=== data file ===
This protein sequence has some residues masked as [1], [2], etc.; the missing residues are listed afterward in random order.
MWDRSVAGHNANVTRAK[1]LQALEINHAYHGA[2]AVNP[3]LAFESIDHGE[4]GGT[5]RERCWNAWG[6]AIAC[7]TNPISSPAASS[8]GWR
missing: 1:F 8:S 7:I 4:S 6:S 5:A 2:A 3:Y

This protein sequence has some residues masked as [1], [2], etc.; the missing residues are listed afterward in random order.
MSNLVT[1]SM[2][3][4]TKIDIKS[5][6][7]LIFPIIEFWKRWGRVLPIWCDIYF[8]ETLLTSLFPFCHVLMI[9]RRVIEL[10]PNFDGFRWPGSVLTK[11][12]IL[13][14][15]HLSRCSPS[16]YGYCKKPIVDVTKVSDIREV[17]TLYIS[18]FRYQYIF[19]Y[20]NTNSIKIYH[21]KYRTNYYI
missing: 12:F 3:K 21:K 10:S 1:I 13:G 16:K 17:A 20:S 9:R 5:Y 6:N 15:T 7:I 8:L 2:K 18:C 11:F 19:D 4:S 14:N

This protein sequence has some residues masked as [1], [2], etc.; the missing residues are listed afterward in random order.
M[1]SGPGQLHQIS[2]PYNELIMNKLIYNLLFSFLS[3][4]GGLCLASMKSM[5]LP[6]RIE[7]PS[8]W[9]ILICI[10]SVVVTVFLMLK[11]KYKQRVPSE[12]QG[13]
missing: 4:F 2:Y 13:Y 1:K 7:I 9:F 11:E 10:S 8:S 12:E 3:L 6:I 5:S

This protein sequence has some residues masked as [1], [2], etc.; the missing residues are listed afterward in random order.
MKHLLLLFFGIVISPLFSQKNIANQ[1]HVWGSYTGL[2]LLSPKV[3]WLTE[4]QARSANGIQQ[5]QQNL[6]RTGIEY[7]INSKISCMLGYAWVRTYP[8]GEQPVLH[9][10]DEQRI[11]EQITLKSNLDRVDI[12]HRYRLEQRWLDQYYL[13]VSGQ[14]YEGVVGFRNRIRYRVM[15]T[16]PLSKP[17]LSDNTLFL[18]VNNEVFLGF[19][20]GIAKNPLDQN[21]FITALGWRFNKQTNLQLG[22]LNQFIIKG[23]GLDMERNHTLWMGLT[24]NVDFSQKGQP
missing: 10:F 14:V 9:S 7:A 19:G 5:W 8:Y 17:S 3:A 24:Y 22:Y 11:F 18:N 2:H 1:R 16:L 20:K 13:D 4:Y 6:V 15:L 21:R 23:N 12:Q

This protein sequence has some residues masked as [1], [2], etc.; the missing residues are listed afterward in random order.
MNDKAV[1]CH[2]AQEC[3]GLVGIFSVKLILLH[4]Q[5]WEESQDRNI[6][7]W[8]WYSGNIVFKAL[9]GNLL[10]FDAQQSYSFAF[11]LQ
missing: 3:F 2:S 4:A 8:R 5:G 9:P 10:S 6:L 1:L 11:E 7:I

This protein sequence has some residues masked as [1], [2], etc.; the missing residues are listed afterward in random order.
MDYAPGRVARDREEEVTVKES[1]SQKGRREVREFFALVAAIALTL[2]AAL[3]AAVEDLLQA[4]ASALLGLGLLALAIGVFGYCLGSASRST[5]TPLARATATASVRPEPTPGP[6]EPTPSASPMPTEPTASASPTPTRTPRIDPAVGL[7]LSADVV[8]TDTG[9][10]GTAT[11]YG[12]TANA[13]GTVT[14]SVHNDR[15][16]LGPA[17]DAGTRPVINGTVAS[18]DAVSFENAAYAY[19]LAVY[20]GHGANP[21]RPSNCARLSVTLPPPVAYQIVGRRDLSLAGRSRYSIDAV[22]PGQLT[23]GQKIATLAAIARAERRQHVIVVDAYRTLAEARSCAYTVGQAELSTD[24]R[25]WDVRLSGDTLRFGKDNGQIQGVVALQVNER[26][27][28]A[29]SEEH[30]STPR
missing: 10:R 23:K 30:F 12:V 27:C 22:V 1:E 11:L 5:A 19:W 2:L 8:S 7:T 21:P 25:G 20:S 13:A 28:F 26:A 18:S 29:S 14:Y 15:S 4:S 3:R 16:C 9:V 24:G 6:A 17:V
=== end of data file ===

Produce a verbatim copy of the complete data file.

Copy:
This protein sequence has some residues masked as [1], [2], etc.; the missing residues are listed afterward in random order.
MWDRSVAGHNANVTRAK[1]LQALEINHAYHGA[2]AVNP[3]LAFESIDHGE[4]GGT[5]RERCWNAWG[6]AIAC[7]TNPISSPAASS[8]GWR
missing: 1:F 8:S 7:I 4:S 6:S 5:A 2:A 3:Y

This protein sequence has some residues masked as [1], [2], etc.; the missing residues are listed afterward in random order.
MSNLVT[1]SM[2][3][4]TKIDIKS[5][6][7]LIFPIIEFWKRWGRVLPIWCDIYF[8]ETLLTSLFPFCHVLMI[9]RRVIEL[10]PNFDGFRWPGSVLTK[11][12]IL[13][14][15]HLSRCSPS[16]YGYCKKPIVDVTKVSDIREV[17]TLYIS[18]FRYQYIF[19]Y[20]NTNSIKIYH[21]KYRTNYYI
missing: 12:F 3:K 21:K 10:S 1:I 13:G 16:K 17:A 20:S 9:R 5:Y 6:N 15:T 7:I 8:L 2:K 18:C 11:F 19:D 4:S 14:N

This protein sequence has some residues masked as [1], [2], etc.; the missing residues are listed afterward in random order.
M[1]SGPGQLHQIS[2]PYNELIMNKLIYNLLFSFLS[3][4]GGLCLASMKSM[5]LP[6]RIE[7]PS[8]W[9]ILICI[10]SVVVTVFLMLK[11]KYKQRVPSE[12]QG[13]
missing: 4:F 2:Y 13:Y 1:K 7:I 9:F 11:E 10:S 8:S 12:E 3:L 6:I 5:S

This protein sequence has some residues masked as [1], [2], etc.; the missing residues are listed afterward in random order.
MKHLLLLFFGIVISPLFSQKNIANQ[1]HVWGSYTGL[2]LLSPKV[3]WLTE[4]QARSANGIQQ[5]QQNL[6]RTGIEY[7]INSKISCMLGYAWVRTYP[8]GEQPVLH[9][10]DEQRI[11]EQITLKSNLDRVDI[12]HRYRLEQRWLDQYYL[13]VSGQ[14]YEGVVGFRNRIRYRVM[15]T[16]PLSKP[17]LSDNTLFL[18]VNNEVFLGF[19][20]GIAKNPLDQN[21]FITALGWRFNKQTNLQLG[22]LNQFIIKG[23]GLDMERNHTLWMGLT[24]NVDFSQKGQP
missing: 10:F 14:V 9:S 7:A 19:G 5:W 8:Y 17:S 3:A 24:Y 22:Y 11:F 18:N 2:H 1:R 16:L 20:K 13:D 4:Y 6:V 15:L 21:R 23:N 12:Q

This protein sequence has some residues masked as [1], [2], etc.; the missing residues are listed afterward in random order.
MNDKAV[1]CH[2]AQEC[3]GLVGIFSVKLILLH[4]Q[5]WEESQDRNI[6][7]W[8]WYSGNIVFKAL[9]GNLL[10]FDAQQSYSFAF[11]LQ
missing: 3:F 2:S 4:A 8:R 5:G 9:P 10:S 6:L 1:L 11:E 7:I

This protein sequence has some residues masked as [1], [2], etc.; the missing residues are listed afterward in random order.
MDYAPGRVARDREEEVTVKES[1]SQKGRREVREFFALVAAIALTL[2]AAL[3]AAVEDLLQA[4]ASALLGLGLLALAIGVFGYCLGSASRST[5]TPLARATATASVRPEPTPGP[6]EPTPSASPMPTEPTASASPTPTRTPRIDPAVGL[7]LSADVV[8]TDTG[9][10]GTAT[11]YG[12]TANA[13]GTVT[14]SVHNDR[15][16]LGPA[17]DAGTRPVINGTVAS[18]DAVSFENAAYAY[19]LAVY[20]GHGANP[21]RPSNCARLSVTLPPPVAYQIVGRRDLSLAGRSRYSIDAV[22]PGQLT[23]GQKIATLAAIARAERRQHVIVVDAYRTLAEARSCAYTVGQAELSTD[24]R[25]WDVRLSGDTLRFGKDNGQIQGVVALQVNER[26][27][28]A[29]SEEH[30]STPR
missing: 10:R 23:K 30:F 12:V 27:C 22:V 1:E 11:L 5:A 19:W 2:L 8:S 7:T 21:P 25:G 20:S 13:A 28:F 26:A 18:S 29:S 14:Y 15:S 4:S 3:R 16:C 9:V 24:G 6:A 17:V